By Emma Silvers
By Gary Moskowitz
By Alee Karim
By Ian S. Port
By Ian S. Port
By Derek Opperman
By Emma Silvers
By Alee Karim
Tiny Telephone Studios is basically a functional shrine to vintage recording inside a warehouse at the end of a small Mission street. It's in the middle of the city, between Potrero Del Sol Park and the 101 freeway, but it feels isolated and slightly surreal: a labyrinth of inviting spaces filled with beloved old music machines. On a recent weekday morning, John Vanderslice, the 46-year-old indie singer-songwriter who owns the place, sits on a vintage sofa inside one of the side rooms — high blue walls covered in framed pictures, a dangling sousaphone that's been converted into a ceiling lamp — and recalls the day his heart broke.
As Vanderslice tells it, he was returning home, exhausted and uninspired, from a grueling European tour. His wife of six years, who is also the studio's accountant, picked him up from the airport. Then she announced that she was leaving him. "It was the most stunning news I've ever heard in my life," Vanderslice says, with a wincing laugh. "I had never felt like I had so little power in what happened in my life. I just — I don't know, I fell apart."
He pretty much went crazy. Vanderslice started isolating himself in the remote wilderness, despite the not-inconsiderable problem that it completely terrified him. He quit Dead Oceans, his record label, because he knew the reasonable people there wouldn't wouldn't let him release the kind of record he was making. He pared down his songwriting and obsessively trimmed his lyrics. And he gave up altogether on choruses, bridges, and pop song structures. Why? "It had to feel risky again," he says of making music and, it seems, of living life. "At some point you just want to make your own mistakes."
How John Vanderslice put himself back together is the story of Dagger Beach, an aching, beautifully imperfect bummer of a new album that comes out this week. Though it's more about his resurrection than his break-up, the emotional hangover from Vanderslice's divorce shades every portentous, pained one-liner — and there are many. He begins the album with a lyric that aptly sets the tone: "One day the paint will be stripped right off/your pretty veneer, and you can bet for sure/raw wood never looked so good," he moans, sounding naked and more than a little distracted.
Though Dagger Beach is beautifully recorded — full of the unnameable sounds and subtle distortions you'd expect of someone who owns one of the city's best recording studios — you won't find many pretty veneers in it. From the expansive orchestral pop of his last album, White Wilderness, Vanderslice has pared down to a kind of surgical folk, heavy on tweaked acoustic guitars, stuttering percussion, and ghostly vocal melodies. There are no choruses or hooks anywhere, and the order of the songs defies any easily satisfying pattern. It flows from one linear story-song to the next, with moments of harrowing revelation or stunning beauty: "Song for Dana Lok" is a bittersweet ballad on its own, but heard third in the album's sequence, it feels positively radiant.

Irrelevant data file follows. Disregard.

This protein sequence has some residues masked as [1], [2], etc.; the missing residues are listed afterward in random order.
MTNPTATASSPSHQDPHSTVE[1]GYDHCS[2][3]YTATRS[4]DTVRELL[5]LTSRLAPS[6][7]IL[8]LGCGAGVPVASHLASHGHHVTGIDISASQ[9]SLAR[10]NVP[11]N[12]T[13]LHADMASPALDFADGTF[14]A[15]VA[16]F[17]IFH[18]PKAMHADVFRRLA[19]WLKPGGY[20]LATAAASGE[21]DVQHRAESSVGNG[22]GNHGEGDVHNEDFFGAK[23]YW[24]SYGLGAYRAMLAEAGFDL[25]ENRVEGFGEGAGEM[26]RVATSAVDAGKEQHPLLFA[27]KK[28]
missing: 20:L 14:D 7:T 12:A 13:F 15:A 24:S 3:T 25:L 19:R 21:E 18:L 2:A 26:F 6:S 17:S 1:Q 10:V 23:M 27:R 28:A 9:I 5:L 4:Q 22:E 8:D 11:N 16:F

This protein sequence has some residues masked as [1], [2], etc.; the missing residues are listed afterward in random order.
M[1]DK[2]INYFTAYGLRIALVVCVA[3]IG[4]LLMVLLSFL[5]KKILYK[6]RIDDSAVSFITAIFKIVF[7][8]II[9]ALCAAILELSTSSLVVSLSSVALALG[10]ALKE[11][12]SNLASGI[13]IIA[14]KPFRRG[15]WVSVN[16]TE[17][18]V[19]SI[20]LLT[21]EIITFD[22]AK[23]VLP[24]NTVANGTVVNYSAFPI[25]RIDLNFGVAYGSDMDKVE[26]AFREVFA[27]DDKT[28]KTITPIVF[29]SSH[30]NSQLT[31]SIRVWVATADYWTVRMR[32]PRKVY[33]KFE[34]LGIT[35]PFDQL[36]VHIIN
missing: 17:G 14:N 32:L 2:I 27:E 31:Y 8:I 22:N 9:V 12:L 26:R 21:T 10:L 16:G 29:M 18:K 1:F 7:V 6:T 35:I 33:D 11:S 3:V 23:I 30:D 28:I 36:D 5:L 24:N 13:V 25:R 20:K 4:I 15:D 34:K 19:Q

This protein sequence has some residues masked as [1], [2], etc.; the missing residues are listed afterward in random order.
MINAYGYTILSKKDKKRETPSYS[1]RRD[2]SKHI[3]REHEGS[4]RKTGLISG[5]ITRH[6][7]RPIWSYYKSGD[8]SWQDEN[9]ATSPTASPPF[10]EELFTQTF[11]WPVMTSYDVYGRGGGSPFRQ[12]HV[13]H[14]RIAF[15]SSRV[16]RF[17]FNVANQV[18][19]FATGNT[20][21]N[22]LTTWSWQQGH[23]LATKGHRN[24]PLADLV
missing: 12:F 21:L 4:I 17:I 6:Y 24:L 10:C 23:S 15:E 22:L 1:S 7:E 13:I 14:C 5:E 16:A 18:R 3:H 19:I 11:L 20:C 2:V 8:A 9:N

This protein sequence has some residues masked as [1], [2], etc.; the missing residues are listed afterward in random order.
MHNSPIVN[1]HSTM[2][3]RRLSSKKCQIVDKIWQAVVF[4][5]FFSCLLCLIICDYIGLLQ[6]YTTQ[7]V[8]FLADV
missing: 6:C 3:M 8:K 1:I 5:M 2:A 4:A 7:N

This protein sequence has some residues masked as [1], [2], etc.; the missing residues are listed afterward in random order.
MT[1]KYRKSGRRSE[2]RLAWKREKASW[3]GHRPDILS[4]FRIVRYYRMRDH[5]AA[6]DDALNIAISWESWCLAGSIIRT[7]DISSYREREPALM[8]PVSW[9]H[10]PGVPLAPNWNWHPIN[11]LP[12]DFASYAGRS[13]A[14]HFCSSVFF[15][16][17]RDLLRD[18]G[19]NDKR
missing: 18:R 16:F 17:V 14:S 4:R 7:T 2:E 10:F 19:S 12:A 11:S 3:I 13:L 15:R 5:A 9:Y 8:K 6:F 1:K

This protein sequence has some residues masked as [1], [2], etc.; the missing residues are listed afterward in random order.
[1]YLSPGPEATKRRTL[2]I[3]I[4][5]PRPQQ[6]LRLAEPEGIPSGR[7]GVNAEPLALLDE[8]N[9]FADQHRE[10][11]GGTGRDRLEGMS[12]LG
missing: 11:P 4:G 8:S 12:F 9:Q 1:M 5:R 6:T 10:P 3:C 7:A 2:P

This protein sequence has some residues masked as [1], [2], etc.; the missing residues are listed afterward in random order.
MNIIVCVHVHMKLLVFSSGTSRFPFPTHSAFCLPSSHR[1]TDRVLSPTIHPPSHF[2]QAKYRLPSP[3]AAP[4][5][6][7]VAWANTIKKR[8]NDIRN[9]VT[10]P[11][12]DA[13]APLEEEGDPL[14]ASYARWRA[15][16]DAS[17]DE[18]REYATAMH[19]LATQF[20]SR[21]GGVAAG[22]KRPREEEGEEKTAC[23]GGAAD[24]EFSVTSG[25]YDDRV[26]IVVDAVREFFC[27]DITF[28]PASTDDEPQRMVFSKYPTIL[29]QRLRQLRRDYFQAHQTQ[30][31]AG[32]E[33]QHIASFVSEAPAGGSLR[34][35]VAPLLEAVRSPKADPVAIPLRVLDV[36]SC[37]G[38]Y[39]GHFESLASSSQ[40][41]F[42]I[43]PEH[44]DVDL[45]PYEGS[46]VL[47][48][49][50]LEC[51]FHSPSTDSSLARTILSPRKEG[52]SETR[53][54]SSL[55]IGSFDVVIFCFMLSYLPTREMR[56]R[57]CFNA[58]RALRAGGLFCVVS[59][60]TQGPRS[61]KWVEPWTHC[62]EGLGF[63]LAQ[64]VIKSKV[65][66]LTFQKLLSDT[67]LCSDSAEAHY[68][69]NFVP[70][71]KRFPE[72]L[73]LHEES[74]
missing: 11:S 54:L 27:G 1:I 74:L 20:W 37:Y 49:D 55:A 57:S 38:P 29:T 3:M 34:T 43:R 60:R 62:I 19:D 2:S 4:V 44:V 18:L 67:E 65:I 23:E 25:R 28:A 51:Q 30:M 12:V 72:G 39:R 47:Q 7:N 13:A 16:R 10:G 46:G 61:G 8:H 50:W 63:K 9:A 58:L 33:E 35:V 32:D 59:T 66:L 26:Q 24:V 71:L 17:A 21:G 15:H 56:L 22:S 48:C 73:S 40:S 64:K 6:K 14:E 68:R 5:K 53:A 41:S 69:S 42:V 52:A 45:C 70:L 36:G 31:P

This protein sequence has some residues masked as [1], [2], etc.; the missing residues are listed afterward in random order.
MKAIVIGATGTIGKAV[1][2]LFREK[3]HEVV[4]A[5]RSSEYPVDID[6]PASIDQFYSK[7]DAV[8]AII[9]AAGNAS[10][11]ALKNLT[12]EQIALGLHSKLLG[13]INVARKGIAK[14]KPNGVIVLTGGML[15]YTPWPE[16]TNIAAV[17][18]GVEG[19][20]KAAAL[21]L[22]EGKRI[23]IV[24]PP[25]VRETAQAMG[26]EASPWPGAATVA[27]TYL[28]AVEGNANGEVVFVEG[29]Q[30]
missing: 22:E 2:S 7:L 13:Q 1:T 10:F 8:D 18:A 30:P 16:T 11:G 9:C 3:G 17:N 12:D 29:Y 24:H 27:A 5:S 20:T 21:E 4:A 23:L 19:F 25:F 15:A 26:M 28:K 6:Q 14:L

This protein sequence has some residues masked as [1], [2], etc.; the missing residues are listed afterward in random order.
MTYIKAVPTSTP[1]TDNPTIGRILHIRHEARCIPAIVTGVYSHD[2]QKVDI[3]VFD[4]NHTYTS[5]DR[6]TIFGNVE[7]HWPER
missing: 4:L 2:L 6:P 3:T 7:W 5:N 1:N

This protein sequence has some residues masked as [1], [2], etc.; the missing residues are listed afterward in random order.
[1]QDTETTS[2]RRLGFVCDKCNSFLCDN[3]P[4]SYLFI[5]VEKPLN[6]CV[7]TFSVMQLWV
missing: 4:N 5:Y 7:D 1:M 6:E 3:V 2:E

The difficult order came by design — it's partly why Vanderslice launched a Kickstarter to fund the project. On a label, he says, "You get into email threads with five or six people, where there's a committee chiming in on sequencing and chiming in on what song should be kicked off the record or stay on the record. And that stuff's fine, but you start to get an averaging out. I wanted to make a weirder record."
By indie-pop standards, Dagger Beach is definitely weird. But all you have to do is look at the lyric sheet to know it's worth getting your head around. "Harlequin Press" is one of the album's most fully fleshed-out narratives, and the song Vanderslice brings up most in conversation — a tale of love and ambition told in just seven two-line verses. A few others, like the quietly raging "Sleep It Off," and the closing "North Coast Rep," rank among his best. Even the second-tier songs brim with great lines: "Your switchblade fell and hit the light/massacres are disguised as battles all the time."
Sometimes Vanderslice can be too vague and/or oblique for his listeners' good. You get the sense that some of these songs are inside jokes or confessionals between himself and maybe a few others, with lyrics impossible for an outsider to parse. Asked about the wordless "Song for the Landlords of Tiny Telephone," Vanderslice seems glad someone got the punchline. "That's it — it's instrumental," he says, just as his landlords have been to the studio.
So Dagger Beach is engrossing but also difficult and flawed, and Vanderslice knows that. He doesn't mind. Its primary utility was to Vanderslice himself, a bulwark against total insanity, a collection jar for the thoughts he had as he hiked for long days in the woods and tried to reassemble himself. After a handful of solo trips, walking around the woods of Northern California, Vanderslice came to love that experience, and need it. He hiked the Lost Coast. He hiked all the trails in Point Reyes. And one day, stoned and listening to Radiohead on a beach there, John Vanderslice watched the winter sun set and realized that he felt better. "I was such a pro at being alone, such a pro at being in that situation," he says. "By the end I realized that I'm probably going to break someone else's heart, or someone is going to break my heart.... And you're going to survive. You are going to find a way out of it."